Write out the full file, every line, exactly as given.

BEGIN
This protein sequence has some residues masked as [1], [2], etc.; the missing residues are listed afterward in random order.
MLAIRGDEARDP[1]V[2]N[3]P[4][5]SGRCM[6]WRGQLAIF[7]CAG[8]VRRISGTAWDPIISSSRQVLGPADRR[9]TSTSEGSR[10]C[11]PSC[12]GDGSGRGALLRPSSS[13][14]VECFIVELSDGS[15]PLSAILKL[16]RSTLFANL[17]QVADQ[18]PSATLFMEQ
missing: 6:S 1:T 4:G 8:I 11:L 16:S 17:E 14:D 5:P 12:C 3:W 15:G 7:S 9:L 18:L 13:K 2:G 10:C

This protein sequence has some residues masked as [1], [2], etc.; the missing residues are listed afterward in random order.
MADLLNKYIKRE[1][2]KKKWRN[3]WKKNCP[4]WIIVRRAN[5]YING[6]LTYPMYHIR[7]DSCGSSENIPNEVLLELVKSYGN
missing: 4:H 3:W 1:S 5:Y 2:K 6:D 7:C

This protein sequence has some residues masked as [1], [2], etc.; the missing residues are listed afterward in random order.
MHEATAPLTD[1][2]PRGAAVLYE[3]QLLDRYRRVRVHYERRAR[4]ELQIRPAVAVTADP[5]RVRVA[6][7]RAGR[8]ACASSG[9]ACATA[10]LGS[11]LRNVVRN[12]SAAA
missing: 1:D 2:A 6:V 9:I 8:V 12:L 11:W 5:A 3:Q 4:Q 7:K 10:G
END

This protein sequence has some residues masked as [1], [2], etc.; the missing residues are listed afterward in random order.
MLAIRGDEARDP[1]V[2]N[3]P[4][5]SGRCM[6]WRGQLAIF[7]CAG[8]VRRISGTAWDPIISSSRQVLGPADRR[9]TSTSEGSR[10]C[11]PSC[12]GDGSGRGALLRPSSS[13][14]VECFIVELSDGS[15]PLSAILKL[16]RSTLFANL[17]QVADQ[18]PSATLFMEQ
missing: 6:S 1:T 4:G 8:I 11:L 16:S 17:E 14:D 5:P 12:C 3:W 15:G 7:S 9:L 18:L 13:K 2:G 10:C

This protein sequence has some residues masked as [1], [2], etc.; the missing residues are listed afterward in random order.
MADLLNKYIKRE[1][2]KKKWRN[3]WKKNCP[4]WIIVRRAN[5]YING[6]LTYPMYHIR[7]DSCGSSENIPNEVLLELVKSYGN
missing: 4:H 3:W 1:S 5:Y 2:K 6:D 7:C

This protein sequence has some residues masked as [1], [2], etc.; the missing residues are listed afterward in random order.
MHEATAPLTD[1][2]PRGAAVLYE[3]QLLDRYRRVRVHYERRAR[4]ELQIRPAVAVTADP[5]RVRVA[6][7]RAGR[8]ACASSG[9]ACATA[10]LGS[11]LRNVVRN[12]SAAA
missing: 1:D 2:A 6:V 9:I 8:V 12:L 11:W 5:A 3:Q 4:Q 7:K 10:G